Are you worried about how much time you’ve been spending on your phone? Chances are, you’re not alone. One 2017 study found that on average, Americans spend five hours per day on their mobile device. The concept of smartphone addiction has been around for a while, and there is now a growing body of evidence that implicates a variety of harmful consequences for young people.
Related to this is an uptick in information regarding what happens to us when we cannot use our phone. Nomophobia is a term coined in 2010 by YouGov to refer to the fear of being without your cellphone (the "mo" stands for "mobile"). The idea is gaining more traction as research is being done to investigate the rising levels of anxiety that appear to surface when we don’t have access to our smartphones. Researchers at Iowa State University even published a paper in 2015 dedicated to learning more about nomophobia, including developing a questionnaire to help measure it.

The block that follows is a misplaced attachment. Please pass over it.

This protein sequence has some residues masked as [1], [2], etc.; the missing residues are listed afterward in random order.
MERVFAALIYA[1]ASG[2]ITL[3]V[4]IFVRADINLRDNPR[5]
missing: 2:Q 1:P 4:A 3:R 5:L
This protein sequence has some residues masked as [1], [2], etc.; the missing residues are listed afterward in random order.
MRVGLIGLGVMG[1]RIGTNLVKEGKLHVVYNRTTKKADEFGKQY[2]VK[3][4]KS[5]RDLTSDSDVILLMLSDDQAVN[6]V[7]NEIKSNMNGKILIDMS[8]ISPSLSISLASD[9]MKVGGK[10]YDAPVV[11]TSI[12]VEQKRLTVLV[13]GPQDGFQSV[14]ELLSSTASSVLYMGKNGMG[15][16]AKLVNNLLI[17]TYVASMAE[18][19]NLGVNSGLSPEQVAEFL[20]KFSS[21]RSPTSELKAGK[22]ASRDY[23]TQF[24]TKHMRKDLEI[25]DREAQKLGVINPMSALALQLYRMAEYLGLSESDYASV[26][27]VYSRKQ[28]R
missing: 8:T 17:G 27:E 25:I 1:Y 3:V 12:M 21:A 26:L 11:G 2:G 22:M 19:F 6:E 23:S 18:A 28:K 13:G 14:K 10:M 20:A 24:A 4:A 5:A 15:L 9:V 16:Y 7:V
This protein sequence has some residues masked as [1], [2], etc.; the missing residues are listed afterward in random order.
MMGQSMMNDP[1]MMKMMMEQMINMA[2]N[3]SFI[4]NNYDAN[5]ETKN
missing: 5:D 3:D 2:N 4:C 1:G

Noticing similar trends, some industrialized countries have made strides in attempting to address smartphone addiction. Last year, France passed a law that protects workers from feeling obligated to respond to their devices after work hours, dubbing it the "right to disconnect."
While it seems unlikely that similar laws will be coming to the United States anytime soon, there are small but effective things we can do on a regular basis to chip away at our smartphone addiction and decrease our nomophobia.